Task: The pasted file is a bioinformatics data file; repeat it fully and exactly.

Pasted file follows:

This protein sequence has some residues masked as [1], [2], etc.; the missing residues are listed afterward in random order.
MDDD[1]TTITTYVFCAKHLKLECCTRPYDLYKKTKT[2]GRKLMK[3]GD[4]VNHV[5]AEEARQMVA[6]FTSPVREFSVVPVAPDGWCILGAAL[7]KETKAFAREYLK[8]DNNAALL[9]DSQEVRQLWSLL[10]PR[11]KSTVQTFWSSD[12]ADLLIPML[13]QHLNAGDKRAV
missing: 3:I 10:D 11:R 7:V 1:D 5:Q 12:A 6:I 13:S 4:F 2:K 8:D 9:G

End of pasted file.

This protein sequence has some residues masked as [1], [2], etc.; the missing residues are listed afterward in random order.
MDDD[1]TTITTYVFCAKHLKLECCTRPYDLYKKTKT[2]GRKLMK[3]GD[4]VNHV[5]AEEARQMVA[6]FTSPVREFSVVPVAPDGWCILGAAL[7]KETKAFAREYLK[8]DNNAALL[9]DSQEVRQLWSLL[10]PR[11]KSTVQTFWSSD[12]ADLLIPML[13]QHLNAGDKRAV
missing: 3:I 10:D 11:R 7:V 1:D 5:Q 12:A 6:I 13:S 4:F 2:K 8:D 9:G